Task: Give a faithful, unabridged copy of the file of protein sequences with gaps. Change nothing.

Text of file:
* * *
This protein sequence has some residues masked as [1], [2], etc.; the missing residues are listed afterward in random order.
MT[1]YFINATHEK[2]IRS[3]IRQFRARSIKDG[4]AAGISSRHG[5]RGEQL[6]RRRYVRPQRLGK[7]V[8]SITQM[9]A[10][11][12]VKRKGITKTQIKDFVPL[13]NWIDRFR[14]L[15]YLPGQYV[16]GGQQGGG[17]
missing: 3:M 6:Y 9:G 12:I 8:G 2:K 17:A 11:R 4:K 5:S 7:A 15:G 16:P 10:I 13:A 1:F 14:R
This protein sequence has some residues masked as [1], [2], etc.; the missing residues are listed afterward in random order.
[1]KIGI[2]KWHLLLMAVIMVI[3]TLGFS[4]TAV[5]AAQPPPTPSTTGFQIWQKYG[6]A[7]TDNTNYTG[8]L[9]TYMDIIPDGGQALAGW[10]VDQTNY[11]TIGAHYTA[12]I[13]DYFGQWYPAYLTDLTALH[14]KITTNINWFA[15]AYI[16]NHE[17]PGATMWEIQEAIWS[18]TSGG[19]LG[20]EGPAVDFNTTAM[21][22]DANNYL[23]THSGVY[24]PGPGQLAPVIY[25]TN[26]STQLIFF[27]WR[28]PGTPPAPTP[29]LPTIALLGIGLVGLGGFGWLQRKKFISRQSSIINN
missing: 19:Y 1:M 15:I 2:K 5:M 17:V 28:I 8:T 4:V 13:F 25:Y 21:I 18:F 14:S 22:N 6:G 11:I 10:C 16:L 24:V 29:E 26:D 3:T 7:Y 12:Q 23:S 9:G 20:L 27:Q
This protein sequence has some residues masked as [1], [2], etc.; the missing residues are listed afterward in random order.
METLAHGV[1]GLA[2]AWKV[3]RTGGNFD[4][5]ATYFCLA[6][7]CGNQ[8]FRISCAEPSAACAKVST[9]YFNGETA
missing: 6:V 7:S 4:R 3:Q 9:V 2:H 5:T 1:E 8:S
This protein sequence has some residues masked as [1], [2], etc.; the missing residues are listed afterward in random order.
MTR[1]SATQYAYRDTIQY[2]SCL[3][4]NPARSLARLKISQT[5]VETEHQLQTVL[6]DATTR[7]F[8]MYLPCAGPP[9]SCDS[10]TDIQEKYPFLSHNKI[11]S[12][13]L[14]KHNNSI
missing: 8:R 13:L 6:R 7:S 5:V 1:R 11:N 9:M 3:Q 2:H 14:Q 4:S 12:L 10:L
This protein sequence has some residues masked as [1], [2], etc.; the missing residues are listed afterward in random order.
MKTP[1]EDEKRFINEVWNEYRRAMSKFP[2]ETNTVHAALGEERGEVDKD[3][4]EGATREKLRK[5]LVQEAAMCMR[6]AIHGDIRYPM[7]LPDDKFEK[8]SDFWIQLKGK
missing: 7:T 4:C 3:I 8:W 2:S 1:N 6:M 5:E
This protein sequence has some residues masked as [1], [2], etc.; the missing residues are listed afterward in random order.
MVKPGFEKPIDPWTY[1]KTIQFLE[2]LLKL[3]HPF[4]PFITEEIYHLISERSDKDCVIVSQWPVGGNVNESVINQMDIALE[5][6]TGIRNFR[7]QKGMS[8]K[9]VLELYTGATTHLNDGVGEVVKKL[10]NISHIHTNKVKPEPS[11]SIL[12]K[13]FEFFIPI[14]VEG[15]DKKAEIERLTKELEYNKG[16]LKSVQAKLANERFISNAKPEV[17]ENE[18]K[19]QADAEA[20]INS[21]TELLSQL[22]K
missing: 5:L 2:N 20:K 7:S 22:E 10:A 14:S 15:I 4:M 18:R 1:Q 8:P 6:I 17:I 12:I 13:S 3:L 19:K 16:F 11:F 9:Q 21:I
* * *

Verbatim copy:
This protein sequence has some residues masked as [1], [2], etc.; the missing residues are listed afterward in random order.
MT[1]YFINATHEK[2]IRS[3]IRQFRARSIKDG[4]AAGISSRHG[5]RGEQL[6]RRRYVRPQRLGK[7]V[8]SITQM[9]A[10][11][12]VKRKGITKTQIKDFVPL[13]NWIDRFR[14]L[15]YLPGQYV[16]GGQQGGG[17]
missing: 3:M 6:Y 9:G 12:I 8:G 2:K 17:A 11:R 4:K 5:S 7:A 15:G 16:P 10:I 13:A 1:F 14:R
This protein sequence has some residues masked as [1], [2], etc.; the missing residues are listed afterward in random order.
[1]KIGI[2]KWHLLLMAVIMVI[3]TLGFS[4]TAV[5]AAQPPPTPSTTGFQIWQKYG[6]A[7]TDNTNYTG[8]L[9]TYMDIIPDGGQALAGW[10]VDQTNY[11]TIGAHYTA[12]I[13]DYFGQWYPAYLTDLTALH[14]KITTNINWFA[15]AYI[16]NHE[17]PGATMWEIQEAIWS[18]TSGG[19]LG[20]EGPAVDFNTTAM[21][22]DANNYL[23]THSGVY[24]PGPGQLAPVIY[25]TN[26]STQLIFF[27]WR[28]PGTPPAPTP[29]LPTIALLGIGLVGLGGFGWLQRKKFISRQSSIINN
missing: 19:Y 1:M 15:I 2:K 5:M 17:V 28:I 8:T 4:V 13:F 25:Y 21:I 18:F 14:S 22:N 6:G 11:I 10:C 16:L 24:V 29:E 26:D 3:T 7:Y 12:Q 23:S 9:G 20:L 27:Q
This protein sequence has some residues masked as [1], [2], etc.; the missing residues are listed afterward in random order.
METLAHGV[1]GLA[2]AWKV[3]RTGGNFD[4][5]ATYFCLA[6][7]CGNQ[8]FRISCAEPSAACAKVST[9]YFNGETA
missing: 6:V 7:S 4:R 3:Q 9:V 2:H 5:T 1:E 8:S
This protein sequence has some residues masked as [1], [2], etc.; the missing residues are listed afterward in random order.
MTR[1]SATQYAYRDTIQY[2]SCL[3][4]NPARSLARLKISQT[5]VETEHQLQTVL[6]DATTR[7]F[8]MYLPCAGPP[9]SCDS[10]TDIQEKYPFLSHNKI[11]S[12][13]L[14]KHNNSI
missing: 8:R 13:L 6:R 7:S 5:V 1:R 11:N 9:M 3:Q 2:H 14:Q 4:S 12:L 10:L
This protein sequence has some residues masked as [1], [2], etc.; the missing residues are listed afterward in random order.
MKTP[1]EDEKRFINEVWNEYRRAMSKFP[2]ETNTVHAALGEERGEVDKD[3][4]EGATREKLRK[5]LVQEAAMCMR[6]AIHGDIRYPM[7]LPDDKFEK[8]SDFWIQLKGK
missing: 7:T 4:C 3:I 8:W 2:S 1:N 6:M 5:E
This protein sequence has some residues masked as [1], [2], etc.; the missing residues are listed afterward in random order.
MVKPGFEKPIDPWTY[1]KTIQFLE[2]LLKL[3]HPF[4]PFITEEIYHLISERSDKDCVIVSQWPVGGNVNESVINQMDIALE[5][6]TGIRNFR[7]QKGMS[8]K[9]VLELYTGATTHLNDGVGEVVKKL[10]NISHIHTNKVKPEPS[11]SIL[12]K[13]FEFFIPI[14]VEG[15]DKKAEIERLTKELEYNKG[16]LKSVQAKLANERFISNAKPEV[17]ENE[18]K[19]QADAEA[20]INS[21]TELLSQL[22]K
missing: 5:L 2:N 20:K 7:S 22:E 10:A 14:S 15:I 4:M 18:R 1:Q 8:P 6:I 17:I 12:I 13:S 3:L 19:K 16:F 11:F 9:Q 21:I